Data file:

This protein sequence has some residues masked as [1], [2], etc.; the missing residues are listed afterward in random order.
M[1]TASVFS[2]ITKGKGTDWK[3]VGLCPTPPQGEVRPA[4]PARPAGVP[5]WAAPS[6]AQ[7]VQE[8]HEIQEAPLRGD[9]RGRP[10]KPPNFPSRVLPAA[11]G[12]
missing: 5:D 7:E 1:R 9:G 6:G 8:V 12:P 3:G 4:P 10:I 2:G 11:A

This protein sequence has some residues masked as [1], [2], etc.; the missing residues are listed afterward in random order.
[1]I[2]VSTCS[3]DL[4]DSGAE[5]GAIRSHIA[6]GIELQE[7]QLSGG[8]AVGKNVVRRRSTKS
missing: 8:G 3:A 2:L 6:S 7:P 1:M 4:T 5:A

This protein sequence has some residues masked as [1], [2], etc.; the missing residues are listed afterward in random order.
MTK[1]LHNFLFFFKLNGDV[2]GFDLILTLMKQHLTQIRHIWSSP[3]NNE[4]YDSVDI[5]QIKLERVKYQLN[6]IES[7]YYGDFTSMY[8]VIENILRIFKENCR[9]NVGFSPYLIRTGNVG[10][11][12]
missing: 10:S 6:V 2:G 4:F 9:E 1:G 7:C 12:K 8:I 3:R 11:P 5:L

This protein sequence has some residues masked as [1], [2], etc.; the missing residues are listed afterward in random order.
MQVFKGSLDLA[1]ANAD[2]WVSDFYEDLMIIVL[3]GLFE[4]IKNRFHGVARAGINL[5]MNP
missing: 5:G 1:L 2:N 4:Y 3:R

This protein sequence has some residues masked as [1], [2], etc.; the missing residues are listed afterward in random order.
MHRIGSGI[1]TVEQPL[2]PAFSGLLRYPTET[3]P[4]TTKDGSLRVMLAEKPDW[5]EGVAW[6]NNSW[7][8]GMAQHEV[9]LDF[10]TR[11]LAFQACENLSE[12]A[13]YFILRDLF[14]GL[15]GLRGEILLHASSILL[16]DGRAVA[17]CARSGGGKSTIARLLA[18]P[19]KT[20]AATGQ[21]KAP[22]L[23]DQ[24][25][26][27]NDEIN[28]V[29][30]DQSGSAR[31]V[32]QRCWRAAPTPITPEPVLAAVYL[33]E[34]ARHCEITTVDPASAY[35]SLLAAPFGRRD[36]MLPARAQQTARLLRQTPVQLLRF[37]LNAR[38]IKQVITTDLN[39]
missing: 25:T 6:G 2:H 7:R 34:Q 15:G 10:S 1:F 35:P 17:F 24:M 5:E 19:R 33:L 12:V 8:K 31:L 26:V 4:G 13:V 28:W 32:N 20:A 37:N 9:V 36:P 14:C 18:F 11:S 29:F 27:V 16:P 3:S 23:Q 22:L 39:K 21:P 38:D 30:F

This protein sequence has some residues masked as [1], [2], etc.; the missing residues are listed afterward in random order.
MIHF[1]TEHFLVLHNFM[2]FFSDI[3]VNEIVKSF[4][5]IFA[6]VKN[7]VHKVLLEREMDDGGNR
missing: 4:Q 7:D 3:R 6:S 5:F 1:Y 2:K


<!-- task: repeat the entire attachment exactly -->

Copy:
This protein sequence has some residues masked as [1], [2], etc.; the missing residues are listed afterward in random order.
M[1]TASVFS[2]ITKGKGTDWK[3]VGLCPTPPQGEVRPA[4]PARPAGVP[5]WAAPS[6]AQ[7]VQE[8]HEIQEAPLRGD[9]RGRP[10]KPPNFPSRVLPAA[11]G[12]
missing: 5:D 7:E 1:R 9:G 6:G 8:V 12:P 3:G 4:P 10:I 2:G 11:A

This protein sequence has some residues masked as [1], [2], etc.; the missing residues are listed afterward in random order.
[1]I[2]VSTCS[3]DL[4]DSGAE[5]GAIRSHIA[6]GIELQE[7]QLSGG[8]AVGKNVVRRRSTKS
missing: 8:G 3:A 2:L 6:S 7:P 1:M 4:T 5:A

This protein sequence has some residues masked as [1], [2], etc.; the missing residues are listed afterward in random order.
MTK[1]LHNFLFFFKLNGDV[2]GFDLILTLMKQHLTQIRHIWSSP[3]NNE[4]YDSVDI[5]QIKLERVKYQLN[6]IES[7]YYGDFTSMY[8]VIENILRIFKENCR[9]NVGFSPYLIRTGNVG[10][11][12]
missing: 10:S 6:V 2:G 4:F 9:E 1:G 7:C 12:K 8:I 3:R 11:P 5:L

This protein sequence has some residues masked as [1], [2], etc.; the missing residues are listed afterward in random order.
MQVFKGSLDLA[1]ANAD[2]WVSDFYEDLMIIVL[3]GLFE[4]IKNRFHGVARAGINL[5]MNP
missing: 5:G 1:L 2:N 4:Y 3:R

This protein sequence has some residues masked as [1], [2], etc.; the missing residues are listed afterward in random order.
MHRIGSGI[1]TVEQPL[2]PAFSGLLRYPTET[3]P[4]TTKDGSLRVMLAEKPDW[5]EGVAW[6]NNSW[7][8]GMAQHEV[9]LDF[10]TR[11]LAFQACENLSE[12]A[13]YFILRDLF[14]GL[15]GLRGEILLHASSILL[16]DGRAVA[17]CARSGGGKSTIARLLA[18]P[19]KT[20]AATGQ[21]KAP[22]L[23]DQ[24][25][26][27]NDEIN[28]V[29][30]DQSGSAR[31]V[32]QRCWRAAPTPITPEPVLAAVYL[33]E[34]ARHCEITTVDPASAY[35]SLLAAPFGRRD[36]MLPARAQQTARLLRQTPVQLLRF[37]LNAR[38]IKQVITTDLN[39]
missing: 25:T 6:G 2:H 7:R 34:Q 15:G 10:S 1:F 35:P 17:F 24:M 5:E 19:R 33:L 12:V 8:K 31:L 26:V 4:G 13:V 28:W 32:N 20:A 37:N 9:V 36:P 14:C 18:F 11:S 29:F 27:V 16:P 3:S 23:Q 22:L 39:K 21:P 38:D 30:F

This protein sequence has some residues masked as [1], [2], etc.; the missing residues are listed afterward in random order.
MIHF[1]TEHFLVLHNFM[2]FFSDI[3]VNEIVKSF[4][5]IFA[6]VKN[7]VHKVLLEREMDDGGNR
missing: 4:Q 7:D 3:R 6:S 5:F 1:Y 2:K